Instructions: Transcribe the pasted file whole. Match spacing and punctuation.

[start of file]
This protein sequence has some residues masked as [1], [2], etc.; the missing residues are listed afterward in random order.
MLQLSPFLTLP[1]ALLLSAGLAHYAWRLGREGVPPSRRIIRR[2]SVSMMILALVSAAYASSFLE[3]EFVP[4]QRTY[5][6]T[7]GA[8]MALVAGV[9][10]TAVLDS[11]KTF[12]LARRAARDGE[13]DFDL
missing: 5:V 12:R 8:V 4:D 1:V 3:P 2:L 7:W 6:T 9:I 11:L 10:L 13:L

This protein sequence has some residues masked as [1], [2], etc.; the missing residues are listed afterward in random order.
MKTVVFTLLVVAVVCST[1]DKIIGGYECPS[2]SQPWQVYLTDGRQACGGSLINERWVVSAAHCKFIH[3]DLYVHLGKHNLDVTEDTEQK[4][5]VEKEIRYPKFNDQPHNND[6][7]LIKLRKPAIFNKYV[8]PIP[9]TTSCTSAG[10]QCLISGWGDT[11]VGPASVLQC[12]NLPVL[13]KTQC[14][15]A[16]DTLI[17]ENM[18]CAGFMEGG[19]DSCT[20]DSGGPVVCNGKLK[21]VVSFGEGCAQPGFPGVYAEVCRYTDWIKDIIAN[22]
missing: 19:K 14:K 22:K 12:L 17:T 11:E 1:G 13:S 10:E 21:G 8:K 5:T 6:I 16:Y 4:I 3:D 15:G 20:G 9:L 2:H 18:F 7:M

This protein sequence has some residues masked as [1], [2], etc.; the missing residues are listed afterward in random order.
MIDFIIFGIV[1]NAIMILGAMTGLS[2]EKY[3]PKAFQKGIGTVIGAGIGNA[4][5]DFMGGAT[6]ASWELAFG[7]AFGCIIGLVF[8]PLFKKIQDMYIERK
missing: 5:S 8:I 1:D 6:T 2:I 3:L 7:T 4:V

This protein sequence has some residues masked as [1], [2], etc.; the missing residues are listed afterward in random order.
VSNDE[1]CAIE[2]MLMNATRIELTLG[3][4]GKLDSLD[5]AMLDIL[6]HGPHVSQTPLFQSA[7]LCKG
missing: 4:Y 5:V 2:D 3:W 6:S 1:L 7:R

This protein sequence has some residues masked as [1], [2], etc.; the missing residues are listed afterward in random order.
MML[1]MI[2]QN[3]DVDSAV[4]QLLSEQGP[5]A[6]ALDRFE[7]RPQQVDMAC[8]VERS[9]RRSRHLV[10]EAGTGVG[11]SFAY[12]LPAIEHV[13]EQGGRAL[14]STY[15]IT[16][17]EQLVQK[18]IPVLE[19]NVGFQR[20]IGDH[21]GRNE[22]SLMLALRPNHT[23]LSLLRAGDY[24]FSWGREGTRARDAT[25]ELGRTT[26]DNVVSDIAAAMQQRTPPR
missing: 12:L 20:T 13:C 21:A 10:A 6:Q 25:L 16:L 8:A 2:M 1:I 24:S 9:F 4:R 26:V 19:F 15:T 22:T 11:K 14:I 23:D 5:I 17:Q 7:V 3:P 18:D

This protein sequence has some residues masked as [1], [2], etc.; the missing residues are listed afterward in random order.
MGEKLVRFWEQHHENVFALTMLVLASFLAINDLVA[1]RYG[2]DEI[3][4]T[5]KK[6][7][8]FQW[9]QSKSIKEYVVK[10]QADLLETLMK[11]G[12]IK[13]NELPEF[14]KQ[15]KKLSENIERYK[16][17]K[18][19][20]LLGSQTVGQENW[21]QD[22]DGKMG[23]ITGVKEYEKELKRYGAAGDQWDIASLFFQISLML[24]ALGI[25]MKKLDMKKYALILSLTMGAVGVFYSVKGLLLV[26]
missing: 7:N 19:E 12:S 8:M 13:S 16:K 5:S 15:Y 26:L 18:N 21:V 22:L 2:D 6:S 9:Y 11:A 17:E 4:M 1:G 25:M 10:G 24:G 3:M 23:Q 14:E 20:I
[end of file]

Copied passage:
This protein sequence has some residues masked as [1], [2], etc.; the missing residues are listed afterward in random order.
MLQLSPFLTLP[1]ALLLSAGLAHYAWRLGREGVPPSRRIIRR[2]SVSMMILALVSAAYASSFLE[3]EFVP[4]QRTY[5][6]T[7]GA[8]MALVAGV[9][10]TAVLDS[11]KTF[12]LARRAARDGE[13]DFDL
missing: 5:V 12:R 8:V 4:D 1:V 3:P 2:L 7:W 6:T 9:I 11:L 10:L 13:L

This protein sequence has some residues masked as [1], [2], etc.; the missing residues are listed afterward in random order.
MKTVVFTLLVVAVVCST[1]DKIIGGYECPS[2]SQPWQVYLTDGRQACGGSLINERWVVSAAHCKFIH[3]DLYVHLGKHNLDVTEDTEQK[4][5]VEKEIRYPKFNDQPHNND[6][7]LIKLRKPAIFNKYV[8]PIP[9]TTSCTSAG[10]QCLISGWGDT[11]VGPASVLQC[12]NLPVL[13]KTQC[14][15]A[16]DTLI[17]ENM[18]CAGFMEGG[19]DSCT[20]DSGGPVVCNGKLK[21]VVSFGEGCAQPGFPGVYAEVCRYTDWIKDIIAN[22]
missing: 19:K 14:K 22:K 12:L 17:T 11:E 1:G 13:S 10:E 21:G 8:K 5:T 6:I 16:Y 4:I 3:D 15:G 20:G 9:L 2:H 18:F 7:M

This protein sequence has some residues masked as [1], [2], etc.; the missing residues are listed afterward in random order.
MIDFIIFGIV[1]NAIMILGAMTGLS[2]EKY[3]PKAFQKGIGTVIGAGIGNA[4][5]DFMGGAT[6]ASWELAFG[7]AFGCIIGLVF[8]PLFKKIQDMYIERK
missing: 5:S 8:I 1:D 6:T 2:I 3:L 7:T 4:V

This protein sequence has some residues masked as [1], [2], etc.; the missing residues are listed afterward in random order.
VSNDE[1]CAIE[2]MLMNATRIELTLG[3][4]GKLDSLD[5]AMLDIL[6]HGPHVSQTPLFQSA[7]LCKG
missing: 4:Y 5:V 2:D 3:W 6:S 1:L 7:R

This protein sequence has some residues masked as [1], [2], etc.; the missing residues are listed afterward in random order.
MML[1]MI[2]QN[3]DVDSAV[4]QLLSEQGP[5]A[6]ALDRFE[7]RPQQVDMAC[8]VERS[9]RRSRHLV[10]EAGTGVG[11]SFAY[12]LPAIEHV[13]EQGGRAL[14]STY[15]IT[16][17]EQLVQK[18]IPVLE[19]NVGFQR[20]IGDH[21]GRNE[22]SLMLALRPNHT[23]LSLLRAGDY[24]FSWGREGTRARDAT[25]ELGRTT[26]DNVVSDIAAAMQQRTPPR
missing: 12:L 20:T 13:C 21:A 10:A 6:Q 25:L 16:L 8:A 2:M 1:I 24:S 9:F 4:R 26:V 19:F 15:T 22:T 11:K 14:I 23:D 5:I 17:Q 7:V 3:P 18:D

This protein sequence has some residues masked as [1], [2], etc.; the missing residues are listed afterward in random order.
MGEKLVRFWEQHHENVFALTMLVLASFLAINDLVA[1]RYG[2]DEI[3][4]T[5]KK[6][7][8]FQW[9]QSKSIKEYVVK[10]QADLLETLMK[11]G[12]IK[13]NELPEF[14]KQ[15]KKLSENIERYK[16][17]K[18][19][20]LLGSQTVGQENW[21]QD[22]DGKMG[23]ITGVKEYEKELKRYGAAGDQWDIASLFFQISLML[24]ALGI[25]MKKLDMKKYALILSLTMGAVGVFYSVKGLLLV[26]
missing: 7:N 19:E 12:S 8:M 13:S 16:K 5:S 15:Y 26:L 18:N 21:V 22:L 2:D 6:S 9:Y 11:A 17:E 4:M 1:G 25:M 10:G 24:G 3:M 23:Q 14:E 20:I